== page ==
Californian rabbits are one of the most popular meat and fur rabbits on the market today. Their docile nature also makes them good pets. The breed was developed in the 1920s by crossbreeding several breeds to achieve both the size and fur quality of the Californian today. This breed is known for having all-white rabbits with black markings on feet, nose, tails and ears (almost like a Siamese cat).
Things You'll Need
- 1 California rabbit buck
- 1 California rabbit doe
- 3 cages
- 3 water bottles
- 3 food dishes/trays
- Nest box
- Wood chips
- Thick handling gloves
Choose the breeding rabbits
Look for a male and female that are the healthiest and can represent their breed well in size, color and temperament.
Note their ages. Due to their large size, Californian rabbits can usually breed from the time the doe is 8 months old and the buck is 9 months old.
Check the doe's vent area (a slit right above the anus), which should be dark pink or dark red, to make sure your doe is ready to be bred.
Place the doe in the male’s cage -- not the other way around.
Observe the mating, for it's not unusual for younger rabbits to be confused about mating. Some may even try to mount the doe backward, or the doe may try to mount the male. If this happens, simply assist them by positioning their bodies correctly.
Watch for the doe to let the male know she is ready by lifting her rear end. If she doesn't want to breed, help her by raising her rear lightly. Wear gloves to prevent occasional bites.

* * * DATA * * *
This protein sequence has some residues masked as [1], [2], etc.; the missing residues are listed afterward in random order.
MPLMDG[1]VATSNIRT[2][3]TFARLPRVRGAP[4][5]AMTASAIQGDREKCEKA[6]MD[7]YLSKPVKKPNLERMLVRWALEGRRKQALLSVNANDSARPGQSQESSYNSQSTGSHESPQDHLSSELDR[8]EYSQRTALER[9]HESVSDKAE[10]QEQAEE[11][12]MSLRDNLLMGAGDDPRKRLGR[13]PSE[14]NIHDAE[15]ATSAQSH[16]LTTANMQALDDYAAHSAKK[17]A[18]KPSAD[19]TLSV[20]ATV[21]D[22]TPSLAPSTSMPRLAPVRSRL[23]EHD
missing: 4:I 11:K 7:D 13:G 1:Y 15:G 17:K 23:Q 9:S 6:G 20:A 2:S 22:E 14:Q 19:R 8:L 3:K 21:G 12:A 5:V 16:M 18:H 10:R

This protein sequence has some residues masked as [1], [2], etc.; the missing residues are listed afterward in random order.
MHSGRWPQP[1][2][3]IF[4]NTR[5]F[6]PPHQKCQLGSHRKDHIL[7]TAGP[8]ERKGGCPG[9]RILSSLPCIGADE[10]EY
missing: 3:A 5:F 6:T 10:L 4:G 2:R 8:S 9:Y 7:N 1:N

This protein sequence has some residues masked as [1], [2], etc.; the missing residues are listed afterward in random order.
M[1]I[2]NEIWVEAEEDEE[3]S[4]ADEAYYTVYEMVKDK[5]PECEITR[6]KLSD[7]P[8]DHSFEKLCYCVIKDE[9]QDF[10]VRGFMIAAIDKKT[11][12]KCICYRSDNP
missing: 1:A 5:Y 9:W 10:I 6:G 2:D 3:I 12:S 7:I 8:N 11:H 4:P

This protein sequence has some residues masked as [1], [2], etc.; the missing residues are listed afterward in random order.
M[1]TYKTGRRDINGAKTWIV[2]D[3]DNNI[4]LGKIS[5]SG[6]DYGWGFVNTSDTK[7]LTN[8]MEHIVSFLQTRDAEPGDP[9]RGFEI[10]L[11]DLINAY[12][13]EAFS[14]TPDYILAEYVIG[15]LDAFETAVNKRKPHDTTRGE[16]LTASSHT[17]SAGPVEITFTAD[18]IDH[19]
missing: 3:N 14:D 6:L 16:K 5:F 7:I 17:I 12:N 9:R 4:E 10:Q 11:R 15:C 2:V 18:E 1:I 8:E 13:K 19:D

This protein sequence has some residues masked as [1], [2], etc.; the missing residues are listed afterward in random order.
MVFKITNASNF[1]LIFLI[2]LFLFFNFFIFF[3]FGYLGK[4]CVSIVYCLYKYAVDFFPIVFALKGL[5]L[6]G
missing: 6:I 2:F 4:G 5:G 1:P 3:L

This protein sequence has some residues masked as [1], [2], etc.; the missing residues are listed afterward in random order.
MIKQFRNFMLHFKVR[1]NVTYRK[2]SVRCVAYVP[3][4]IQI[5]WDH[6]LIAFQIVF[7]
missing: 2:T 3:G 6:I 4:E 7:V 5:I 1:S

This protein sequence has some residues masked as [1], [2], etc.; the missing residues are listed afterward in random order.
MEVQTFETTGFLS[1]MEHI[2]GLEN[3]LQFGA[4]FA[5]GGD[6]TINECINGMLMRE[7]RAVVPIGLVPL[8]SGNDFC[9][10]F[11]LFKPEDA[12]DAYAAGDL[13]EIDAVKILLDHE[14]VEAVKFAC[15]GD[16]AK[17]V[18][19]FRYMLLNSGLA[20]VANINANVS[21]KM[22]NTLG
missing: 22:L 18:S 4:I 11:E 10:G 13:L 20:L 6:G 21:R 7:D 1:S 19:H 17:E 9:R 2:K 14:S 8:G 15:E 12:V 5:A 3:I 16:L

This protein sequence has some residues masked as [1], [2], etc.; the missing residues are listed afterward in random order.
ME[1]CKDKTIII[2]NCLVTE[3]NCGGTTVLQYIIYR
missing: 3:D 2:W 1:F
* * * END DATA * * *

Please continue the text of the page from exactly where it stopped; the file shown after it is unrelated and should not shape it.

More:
Re-breed the same couple half a day later to ensure successful fertilization has occurred.
Take the doe back to her cage once the mating occurs.
Check the doe for pregnancy 12 days after mating.
Place the doe on a hard surface, holding her near the base of the ears with your hand. Place the other hand, palm up, near the cervical area and push up with your right thumb and index finger.
Rub the doe slowly from back to front. If there is a successful pregnancy, you will feel grape-sized kits. Don't do this after more than 12 days have passed, because this can cause damage to the kits.
Prepare the nesting box 29 days after the mating. The box should be big enough to fit the doe and her offspring, with high sides so the kits won't fall out.
Fill the nest box with straw, hay and/or woodchips to ensure the kits stay warm.
Supply the doe with plenty of hay to eat, so she and her kits don't consume their bedding.
Stay near the doe when she is birthing in case assistance is needed. First-time mothers may have problems and lose the litter. If that happens, re-breed the doe five days after the failed delivery. Otherwise, keep an eye on the kits.
Place all kits that fall out of the nesting box back in to ensure their survival.
If the mother does not eat the placenta off all her kits, help with the removal yourself, and place the kit back with the mother.
Check the nest box thoroughly for dead kits. They will rot and may cause health problems, so remove those immediately.
Watch out for cannibalization of the newborn kits or over-grooming. The mother can accidentally begin to eat her kit while grooming them.